First observed by Aristotle, but later developed by and named after the 19th century novelist, Gustav Freytag, the structure breaks a story down into five main acts: exposition, rising action, climax, falling action and denouement. Over these five acts we get introduced to a character and their goals (exposition) and then we follow them through their challenges trying to achieve them (rising action), before the turning point (climax) — where, empowered by something or someone–they are able to overcome their challenges (falling action) and achieve their goals (denouement).
Most of our favorite books and films use this structure, which can also be used to explain our ideas for new products and services. Let’s look at an example by studying how the storytellers at Sandwich Video used this structure to explain the idea for the now famous office communications tool, Slack.
Act I: The Exposition
This starts the story by introducing important background information to the audience (when, where, who). In the example above we get introduced to Adam and his small company Sandwich Video Inc. Act I also sets up the rest of the story by surfacing the character’s mission/or problem to be solved (the why, or as Freytag calls it the ‘inciting incident’). We learn that great communication is important to the company and the seed is planted that they can drastically improve how they communicate by switching to this new tool Slack.
Act II: The Rising Action
Here they show the character’s attempts to resolve the problem or reach the goal that was highlighted during the first act, only to find themselves confronted by obstacles that they are unable to deal with. Everyone using different software to communicate causes lots of inefficiencies. The second act builds up to the climactic third act by showing the distressing consequences (complication) of the character(s) failing to achieve their goals. The inefficiency of using multiple programs is preventing the company from growing.
Act III: The Climax
This is the turning point when they unveil the idea’s unique value proposition. So Adam’s company started using Slack. We hear how it let’s them ‘do all their communication in one place’ and that ‘it is like it’s combining multiple forms of messaging and file sharing into one app.’
Act IV: Falling Action
In this act they unveil the details of the design and show how its key features help the protagonists overcome the obstacles encountered in Act II. Slack allows them to organize communication by creating channels, easily share files within the app through its many integrations, enjoy a great user experience that works on multiple devices…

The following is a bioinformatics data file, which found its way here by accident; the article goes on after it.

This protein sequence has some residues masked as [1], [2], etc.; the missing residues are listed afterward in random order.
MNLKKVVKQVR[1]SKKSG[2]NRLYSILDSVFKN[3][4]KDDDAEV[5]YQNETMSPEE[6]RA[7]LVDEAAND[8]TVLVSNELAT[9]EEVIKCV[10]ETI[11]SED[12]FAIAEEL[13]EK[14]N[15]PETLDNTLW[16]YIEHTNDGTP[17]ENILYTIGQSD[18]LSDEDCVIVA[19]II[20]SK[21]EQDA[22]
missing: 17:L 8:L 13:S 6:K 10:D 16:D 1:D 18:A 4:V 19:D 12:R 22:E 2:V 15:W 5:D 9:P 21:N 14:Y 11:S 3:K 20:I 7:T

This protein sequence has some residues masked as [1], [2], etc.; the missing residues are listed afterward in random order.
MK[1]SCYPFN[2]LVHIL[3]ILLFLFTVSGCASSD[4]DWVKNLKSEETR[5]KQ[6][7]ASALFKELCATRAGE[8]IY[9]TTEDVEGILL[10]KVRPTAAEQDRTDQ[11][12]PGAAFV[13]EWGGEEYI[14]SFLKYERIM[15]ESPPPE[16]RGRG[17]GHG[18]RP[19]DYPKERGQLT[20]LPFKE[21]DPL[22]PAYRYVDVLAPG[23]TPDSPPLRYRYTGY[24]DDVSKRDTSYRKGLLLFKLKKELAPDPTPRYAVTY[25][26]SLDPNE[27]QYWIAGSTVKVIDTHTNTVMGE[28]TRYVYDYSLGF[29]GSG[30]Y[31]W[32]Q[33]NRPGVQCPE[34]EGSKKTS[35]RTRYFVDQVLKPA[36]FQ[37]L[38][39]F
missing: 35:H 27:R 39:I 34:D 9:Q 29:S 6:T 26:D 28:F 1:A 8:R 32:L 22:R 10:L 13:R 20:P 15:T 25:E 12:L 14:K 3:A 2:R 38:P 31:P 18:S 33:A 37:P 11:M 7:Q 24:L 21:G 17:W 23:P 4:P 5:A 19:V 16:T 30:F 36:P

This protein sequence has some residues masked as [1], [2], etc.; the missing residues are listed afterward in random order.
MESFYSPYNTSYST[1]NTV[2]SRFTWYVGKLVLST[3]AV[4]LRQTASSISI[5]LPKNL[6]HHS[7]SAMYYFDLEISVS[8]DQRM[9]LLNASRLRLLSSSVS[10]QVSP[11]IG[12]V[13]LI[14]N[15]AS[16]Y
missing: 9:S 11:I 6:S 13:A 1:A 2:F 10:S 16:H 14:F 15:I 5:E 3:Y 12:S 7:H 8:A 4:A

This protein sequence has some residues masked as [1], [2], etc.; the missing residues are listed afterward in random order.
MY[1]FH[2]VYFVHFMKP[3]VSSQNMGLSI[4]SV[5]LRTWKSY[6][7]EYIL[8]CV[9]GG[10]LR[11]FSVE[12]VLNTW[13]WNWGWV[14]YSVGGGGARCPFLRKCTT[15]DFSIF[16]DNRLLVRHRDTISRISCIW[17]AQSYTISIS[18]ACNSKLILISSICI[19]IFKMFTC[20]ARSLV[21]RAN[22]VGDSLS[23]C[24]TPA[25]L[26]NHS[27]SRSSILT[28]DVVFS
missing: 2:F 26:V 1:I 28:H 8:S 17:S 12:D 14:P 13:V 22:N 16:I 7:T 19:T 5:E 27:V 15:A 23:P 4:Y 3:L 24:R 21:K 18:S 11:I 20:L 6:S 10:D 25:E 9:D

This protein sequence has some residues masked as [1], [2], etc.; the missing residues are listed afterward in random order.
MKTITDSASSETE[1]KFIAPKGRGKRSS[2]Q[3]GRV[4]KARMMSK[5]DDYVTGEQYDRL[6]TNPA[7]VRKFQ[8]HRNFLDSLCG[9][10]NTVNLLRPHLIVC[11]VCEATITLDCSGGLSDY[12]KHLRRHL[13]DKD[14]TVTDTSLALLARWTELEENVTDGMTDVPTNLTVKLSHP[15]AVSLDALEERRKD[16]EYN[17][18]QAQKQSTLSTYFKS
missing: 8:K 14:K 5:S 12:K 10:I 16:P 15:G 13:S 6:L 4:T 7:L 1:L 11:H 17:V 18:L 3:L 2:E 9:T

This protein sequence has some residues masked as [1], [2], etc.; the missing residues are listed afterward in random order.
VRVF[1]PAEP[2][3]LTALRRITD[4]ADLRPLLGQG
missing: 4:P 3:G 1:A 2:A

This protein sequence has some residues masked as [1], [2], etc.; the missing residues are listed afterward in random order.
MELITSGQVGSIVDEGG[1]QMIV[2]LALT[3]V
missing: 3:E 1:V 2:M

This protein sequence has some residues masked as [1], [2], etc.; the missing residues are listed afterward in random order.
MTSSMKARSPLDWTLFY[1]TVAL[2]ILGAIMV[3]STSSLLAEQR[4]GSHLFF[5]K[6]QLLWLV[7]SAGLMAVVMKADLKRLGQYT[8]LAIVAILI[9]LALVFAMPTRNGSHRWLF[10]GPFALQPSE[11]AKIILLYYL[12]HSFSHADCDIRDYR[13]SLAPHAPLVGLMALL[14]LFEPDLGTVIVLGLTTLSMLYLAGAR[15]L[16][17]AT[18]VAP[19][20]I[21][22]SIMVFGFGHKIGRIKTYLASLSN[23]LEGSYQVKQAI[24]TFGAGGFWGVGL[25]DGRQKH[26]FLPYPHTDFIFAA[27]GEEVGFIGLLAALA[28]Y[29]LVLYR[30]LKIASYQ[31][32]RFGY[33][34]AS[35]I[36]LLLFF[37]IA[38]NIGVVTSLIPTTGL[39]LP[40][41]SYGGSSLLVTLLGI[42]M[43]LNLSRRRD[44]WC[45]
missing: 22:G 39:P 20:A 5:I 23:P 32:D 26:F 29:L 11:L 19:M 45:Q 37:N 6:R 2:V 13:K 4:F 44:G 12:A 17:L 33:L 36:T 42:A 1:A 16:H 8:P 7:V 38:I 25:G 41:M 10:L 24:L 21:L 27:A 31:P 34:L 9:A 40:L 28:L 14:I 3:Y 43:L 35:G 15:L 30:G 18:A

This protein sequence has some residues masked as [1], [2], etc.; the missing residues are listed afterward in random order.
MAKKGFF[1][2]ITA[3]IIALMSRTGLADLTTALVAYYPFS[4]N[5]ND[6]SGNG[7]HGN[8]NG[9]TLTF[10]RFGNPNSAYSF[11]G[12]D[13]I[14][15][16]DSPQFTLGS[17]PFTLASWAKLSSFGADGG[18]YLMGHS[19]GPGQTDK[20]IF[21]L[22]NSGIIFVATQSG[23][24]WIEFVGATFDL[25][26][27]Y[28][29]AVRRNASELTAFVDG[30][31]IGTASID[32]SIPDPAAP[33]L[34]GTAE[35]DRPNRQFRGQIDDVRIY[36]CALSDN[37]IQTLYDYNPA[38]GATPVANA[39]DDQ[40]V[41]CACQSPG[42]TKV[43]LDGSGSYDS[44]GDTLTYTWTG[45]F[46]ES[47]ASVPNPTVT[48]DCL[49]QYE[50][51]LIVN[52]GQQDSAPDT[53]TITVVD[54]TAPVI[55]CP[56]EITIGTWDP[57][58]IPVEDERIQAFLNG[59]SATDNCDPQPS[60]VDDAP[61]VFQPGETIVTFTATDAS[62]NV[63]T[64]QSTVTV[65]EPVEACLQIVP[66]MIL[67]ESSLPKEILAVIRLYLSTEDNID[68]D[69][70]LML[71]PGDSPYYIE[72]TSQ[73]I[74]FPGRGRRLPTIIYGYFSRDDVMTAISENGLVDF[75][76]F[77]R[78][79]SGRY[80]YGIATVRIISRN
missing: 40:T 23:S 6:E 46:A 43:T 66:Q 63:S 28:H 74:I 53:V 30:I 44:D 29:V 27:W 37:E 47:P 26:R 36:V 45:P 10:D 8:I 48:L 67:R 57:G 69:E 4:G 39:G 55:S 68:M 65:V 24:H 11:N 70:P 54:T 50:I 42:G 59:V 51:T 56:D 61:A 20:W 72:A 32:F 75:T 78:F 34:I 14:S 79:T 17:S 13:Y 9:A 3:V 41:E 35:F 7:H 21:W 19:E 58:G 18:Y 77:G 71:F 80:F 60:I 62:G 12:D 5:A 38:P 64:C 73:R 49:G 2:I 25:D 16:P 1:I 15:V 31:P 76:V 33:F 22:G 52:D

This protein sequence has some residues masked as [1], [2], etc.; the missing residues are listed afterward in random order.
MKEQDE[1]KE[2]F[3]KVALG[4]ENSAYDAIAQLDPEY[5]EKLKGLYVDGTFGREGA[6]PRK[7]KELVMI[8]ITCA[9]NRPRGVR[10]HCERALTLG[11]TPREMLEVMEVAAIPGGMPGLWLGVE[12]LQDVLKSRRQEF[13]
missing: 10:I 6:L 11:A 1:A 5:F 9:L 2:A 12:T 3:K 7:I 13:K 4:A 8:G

Act V: The Denouement
This is the end of the story where they release the tension by recapping how the new idea improves the experience and ultimately helps the users achieve their goals/solve their problem. Adam’s inbox doesn’t get bloated but he can easily stay up to date with his team, and all the open efficient communication keeps his company happy and allows them to grow. “Slack really has changed the way they communicate.”
By using Freytag’s Pyramid to present our ideas, we endear our audience to the characters in the first act, build concern for them in the second, get them excited by the idea in the third, reassure them with the solution in the fourth and then relieve them with the results in the fifth.
There are not set rules for how to use this structure. Personally, I like to spend more time in the early acts building up the struggle. You also don’t need to make a high end production video. But, however you do it, using this structure will increase your chances of being heard.
Tell More Stories
Storytelling has been a vital skill throughout our history as a species. Before we had the internet, or even the written word, we used stories to transfer information so we could build on the knowledge of each other and our ancestors. Today, stories still play a huge role in our lives, and are essential for helping us communicate our ideas.
A well delivered story shows your audience your concept through the eyes of the intended user which helps them to understand and care. Next time you’re presenting an idea, try doing it through a story and see if it helps your audience see its true value.
Read more from Daniel here.